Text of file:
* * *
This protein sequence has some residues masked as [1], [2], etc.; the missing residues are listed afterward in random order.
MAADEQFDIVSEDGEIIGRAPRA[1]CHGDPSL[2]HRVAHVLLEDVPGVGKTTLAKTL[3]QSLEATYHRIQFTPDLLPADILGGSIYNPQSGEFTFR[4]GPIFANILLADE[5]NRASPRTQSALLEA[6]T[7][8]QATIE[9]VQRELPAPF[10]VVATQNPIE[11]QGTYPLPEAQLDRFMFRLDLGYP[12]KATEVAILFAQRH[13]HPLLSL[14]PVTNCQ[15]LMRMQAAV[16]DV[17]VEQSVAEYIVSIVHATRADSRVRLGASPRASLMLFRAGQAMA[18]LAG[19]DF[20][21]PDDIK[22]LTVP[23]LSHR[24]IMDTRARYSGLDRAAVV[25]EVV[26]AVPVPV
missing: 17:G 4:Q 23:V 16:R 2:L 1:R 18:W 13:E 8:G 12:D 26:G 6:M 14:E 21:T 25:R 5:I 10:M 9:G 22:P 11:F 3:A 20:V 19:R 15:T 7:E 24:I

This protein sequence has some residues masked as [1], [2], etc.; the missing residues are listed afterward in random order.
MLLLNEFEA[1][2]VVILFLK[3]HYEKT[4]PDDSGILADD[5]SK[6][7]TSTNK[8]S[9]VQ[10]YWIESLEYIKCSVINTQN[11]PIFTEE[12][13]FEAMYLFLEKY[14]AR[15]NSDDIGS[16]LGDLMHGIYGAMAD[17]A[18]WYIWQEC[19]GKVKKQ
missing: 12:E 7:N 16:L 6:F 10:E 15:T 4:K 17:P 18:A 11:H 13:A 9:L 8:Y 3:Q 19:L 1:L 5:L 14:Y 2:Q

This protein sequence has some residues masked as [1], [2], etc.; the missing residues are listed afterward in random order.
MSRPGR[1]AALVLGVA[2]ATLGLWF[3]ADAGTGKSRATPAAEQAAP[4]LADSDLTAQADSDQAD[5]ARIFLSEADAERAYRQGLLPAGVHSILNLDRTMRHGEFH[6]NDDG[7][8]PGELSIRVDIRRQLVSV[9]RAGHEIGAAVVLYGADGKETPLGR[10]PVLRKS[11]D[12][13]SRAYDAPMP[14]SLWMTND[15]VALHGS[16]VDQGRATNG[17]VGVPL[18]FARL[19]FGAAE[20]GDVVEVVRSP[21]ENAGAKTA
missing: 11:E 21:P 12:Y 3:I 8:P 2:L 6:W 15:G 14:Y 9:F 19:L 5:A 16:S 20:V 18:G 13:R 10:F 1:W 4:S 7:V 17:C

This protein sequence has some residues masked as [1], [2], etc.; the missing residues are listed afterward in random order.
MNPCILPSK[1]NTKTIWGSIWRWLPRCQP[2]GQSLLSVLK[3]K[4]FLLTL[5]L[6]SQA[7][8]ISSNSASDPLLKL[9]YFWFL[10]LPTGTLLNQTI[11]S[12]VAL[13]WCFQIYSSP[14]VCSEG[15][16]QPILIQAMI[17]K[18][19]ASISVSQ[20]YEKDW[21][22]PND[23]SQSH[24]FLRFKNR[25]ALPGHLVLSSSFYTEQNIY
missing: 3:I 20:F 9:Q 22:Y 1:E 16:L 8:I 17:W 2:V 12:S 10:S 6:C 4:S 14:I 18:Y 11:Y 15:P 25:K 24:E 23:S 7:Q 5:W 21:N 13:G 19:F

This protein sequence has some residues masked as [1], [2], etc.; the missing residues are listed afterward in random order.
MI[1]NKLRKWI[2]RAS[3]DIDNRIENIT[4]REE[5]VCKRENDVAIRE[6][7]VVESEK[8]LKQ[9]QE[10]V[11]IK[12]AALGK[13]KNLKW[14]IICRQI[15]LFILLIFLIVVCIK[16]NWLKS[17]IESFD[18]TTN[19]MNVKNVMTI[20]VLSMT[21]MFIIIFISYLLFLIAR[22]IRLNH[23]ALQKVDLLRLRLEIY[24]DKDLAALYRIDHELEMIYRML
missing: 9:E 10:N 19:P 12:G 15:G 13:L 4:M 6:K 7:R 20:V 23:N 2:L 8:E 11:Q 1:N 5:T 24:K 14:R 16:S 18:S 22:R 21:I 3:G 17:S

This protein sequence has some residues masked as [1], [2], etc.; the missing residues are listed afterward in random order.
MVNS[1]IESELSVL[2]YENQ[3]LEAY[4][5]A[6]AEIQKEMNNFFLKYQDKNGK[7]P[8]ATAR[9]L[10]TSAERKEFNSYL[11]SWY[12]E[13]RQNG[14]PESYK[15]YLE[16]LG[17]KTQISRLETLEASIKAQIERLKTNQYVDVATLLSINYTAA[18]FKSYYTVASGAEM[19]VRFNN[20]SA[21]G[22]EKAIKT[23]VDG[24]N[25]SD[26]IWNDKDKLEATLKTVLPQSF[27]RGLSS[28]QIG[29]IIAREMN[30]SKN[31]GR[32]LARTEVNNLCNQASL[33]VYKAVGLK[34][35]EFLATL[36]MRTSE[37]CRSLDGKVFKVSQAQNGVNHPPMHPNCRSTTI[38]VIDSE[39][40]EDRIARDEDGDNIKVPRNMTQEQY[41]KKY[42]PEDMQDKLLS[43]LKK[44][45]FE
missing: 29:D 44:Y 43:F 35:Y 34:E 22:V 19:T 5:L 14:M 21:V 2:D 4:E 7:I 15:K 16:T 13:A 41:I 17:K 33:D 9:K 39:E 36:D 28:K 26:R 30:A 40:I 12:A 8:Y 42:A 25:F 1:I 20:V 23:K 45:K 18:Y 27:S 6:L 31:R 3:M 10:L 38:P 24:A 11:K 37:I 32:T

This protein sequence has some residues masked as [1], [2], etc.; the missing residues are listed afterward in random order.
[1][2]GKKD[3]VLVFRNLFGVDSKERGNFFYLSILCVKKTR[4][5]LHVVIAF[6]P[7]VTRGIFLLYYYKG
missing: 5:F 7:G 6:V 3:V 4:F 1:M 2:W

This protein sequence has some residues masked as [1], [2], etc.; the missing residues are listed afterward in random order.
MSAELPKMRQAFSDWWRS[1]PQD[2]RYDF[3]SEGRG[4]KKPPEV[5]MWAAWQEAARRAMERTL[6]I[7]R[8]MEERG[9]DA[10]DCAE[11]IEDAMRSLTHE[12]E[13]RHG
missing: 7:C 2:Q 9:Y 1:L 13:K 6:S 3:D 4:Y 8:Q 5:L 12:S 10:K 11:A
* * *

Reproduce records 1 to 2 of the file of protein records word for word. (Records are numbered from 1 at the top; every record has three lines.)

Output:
This protein sequence has some residues masked as [1], [2], etc.; the missing residues are listed afterward in random order.
MAADEQFDIVSEDGEIIGRAPRA[1]CHGDPSL[2]HRVAHVLLEDVPGVGKTTLAKTL[3]QSLEATYHRIQFTPDLLPADILGGSIYNPQSGEFTFR[4]GPIFANILLADE[5]NRASPRTQSALLEA[6]T[7][8]QATIE[9]VQRELPAPF[10]VVATQNPIE[11]QGTYPLPEAQLDRFMFRLDLGYP[12]KATEVAILFAQRH[13]HPLLSL[14]PVTNCQ[15]LMRMQAAV[16]DV[17]VEQSVAEYIVSIVHATRADSRVRLGASPRASLMLFRAGQAMA[18]LAG[19]DF[20][21]PDDIK[22]LTVP[23]LSHR[24]IMDTRARYSGLDRAAVV[25]EVV[26]AVPVPV
missing: 17:G 4:Q 23:V 16:R 2:L 1:R 18:W 13:E 8:G 12:D 26:G 6:M 14:E 21:T 25:R 5:I 10:M 9:G 22:P 11:F 3:A 20:V 19:R 15:T 7:E 24:I

This protein sequence has some residues masked as [1], [2], etc.; the missing residues are listed afterward in random order.
MLLLNEFEA[1][2]VVILFLK[3]HYEKT[4]PDDSGILADD[5]SK[6][7]TSTNK[8]S[9]VQ[10]YWIESLEYIKCSVINTQN[11]PIFTEE[12][13]FEAMYLFLEKY[14]AR[15]NSDDIGS[16]LGDLMHGIYGAMAD[17]A[18]WYIWQEC[19]GKVKKQ
missing: 12:E 7:N 16:L 6:F 10:E 15:T 4:K 17:P 18:A 11:H 13:A 9:L 8:Y 3:Q 19:L 1:L 5:L 14:Y 2:Q